There have been occasional run-ins, namely the 1975 national championship game and a spat of meetings in the 1990s and 2000s, but the two teams with the most national championships in the history of the game have had separate existences.
For the next three years, that's changing.
UK and UCLA will have their first of three December matchups in as many seasons this weekend, starting a relationship John Calipari believes will be mutually beneficial.
"We want a tie to programs like that," Coach Cal said. "That's what we want."
The first game comes in the inaugural CBS Sports Classic at 3:30 p.m. ET on Saturday, capping a doubleheader kicked off by North Carolina and Ohio State at Chicago's United Center. The next two matchups will be at Pauley Pavilion and Rupp Arena, respectively, but the first one is the focus for now.
"It's going to be a great experience to play against them, and being able to play at a neutral site is going to be fun," Trey Lyles said. "Hopefully we go out there and get the win."
UK (11-0), of course, enters the game with an unblemished record and a No. 1 ranking, while UCLA (8-3) is out of the polls in spite of winning four of its last five games. The Bruins are led by second-year head coach Steve Alford, with whom Calipari shares a close relationship.
"I've known him for years and years," Calipari said. "We've become close, but I knew him when he was at Southwest Missouri State. ... He and I have been close. When he went to Iowa, I think we played. They beat us when I was at Memphis, one of my first years. But he's a terrific coach, just a great guy."
Calipari and Alford will match wits on Saturday, but the two have very different teams.
Kentucky has suffocating depth and the platoon system, ranking second in the nation in bench minutes and featuring no player playing more than 24.5 minutes per game. Willie Cauley-Stein is the closest thing the Cats have to a traditional statistical standout, posting team bests of 10.7 points and 6.8 rebounds per game on a group perhaps most noteworthy for its balance.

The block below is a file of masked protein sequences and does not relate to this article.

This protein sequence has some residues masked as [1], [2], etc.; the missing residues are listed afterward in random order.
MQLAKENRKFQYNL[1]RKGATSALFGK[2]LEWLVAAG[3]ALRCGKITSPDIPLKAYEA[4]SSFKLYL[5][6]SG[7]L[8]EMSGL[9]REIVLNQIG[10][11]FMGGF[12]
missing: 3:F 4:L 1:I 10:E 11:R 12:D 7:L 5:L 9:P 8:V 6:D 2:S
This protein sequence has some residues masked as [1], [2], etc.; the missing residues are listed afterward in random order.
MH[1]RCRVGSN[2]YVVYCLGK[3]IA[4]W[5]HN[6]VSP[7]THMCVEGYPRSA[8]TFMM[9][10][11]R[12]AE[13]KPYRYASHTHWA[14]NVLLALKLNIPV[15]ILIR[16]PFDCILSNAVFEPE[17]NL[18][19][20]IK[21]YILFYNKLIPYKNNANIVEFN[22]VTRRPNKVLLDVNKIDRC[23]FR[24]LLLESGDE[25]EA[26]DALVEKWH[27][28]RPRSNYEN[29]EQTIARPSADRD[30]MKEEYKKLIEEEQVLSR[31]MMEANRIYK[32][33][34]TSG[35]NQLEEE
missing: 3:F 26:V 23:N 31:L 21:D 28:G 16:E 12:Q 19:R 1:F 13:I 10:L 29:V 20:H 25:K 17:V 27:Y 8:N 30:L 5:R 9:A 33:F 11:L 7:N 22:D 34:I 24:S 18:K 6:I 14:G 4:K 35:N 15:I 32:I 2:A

UCLA, on the other hand, relies heavily on a capable starting five. Each Bruin starter is averaging double digits in points and four are playing at least 31 minutes per game, led by Bryce Alford. Alford, his head coach's middle child, is averaging 18 points and 6.7 assists in 34.9 minutes per game.
"He's one of those guys -- and there's not many in the country -- that can take over a game and change the complexion of a game within a minute and a half," Calipari said. "And the reason is he can pull up from anywhere, he makes free throws, he can get you in foul trouble, his three off the bounce, off the catch, very, very skilled and a great passer."
Alford has good options when he does pass, including freshman forward Kevon Looney, who is averaging a double-double with 13.9 points and 10.9 rebounds to establish himself as a potential top-10 pick. Senior guard Norman Powell, meanwhile, is averaging 17.4 points and shooting 46.7 percent from 3-point range.
"He's like a scoring machine," Calipari said. "He's got some physique to him, he can get to the rim, he can make threes. He and Bryce in the backcourt have complemented each other."
The question, however, is how the Bruins will handle that UK depth.
The Cats have overwhelmed so far this season, winning all 11 of their games by double digits largely thanks to their ability to wear down the opposition with waves of depth.
"That's the whole idea of the platoon system is to try to bring in fresh bodies and wear the other team down," said Tyler Ulis, who will return to his hometown for the UCLA game. "I feel like every game we're coming in with the same attitude to try to attack them and get after it."
Lyles, meanwhile, has heard the talk of UK sprinting past UCLA thanks to that depth, but he knows the on-paper advantage grants them nothing.
"That may be true, but they have guys who can make plays and score the ball and do other things," Lyles said. "We're not going to look down on them because of that. We're going to accept the challenge and go out there and play to the best of our ability and play as a team."
Ultimately, UK is more concerned with maximizing its own potential than in playing any blue-blood matchup like Saturday's or engaging in the best-team-since-when hype that's already swirling.
"I think all of us let it go in one ear and out the other, because it really doesn't matter if we don't go out there and perform, so we need to go out there and play to the best of our abilities, and play as a team and continue to win," Lyles said. "So once the season is said and done, they can say that then."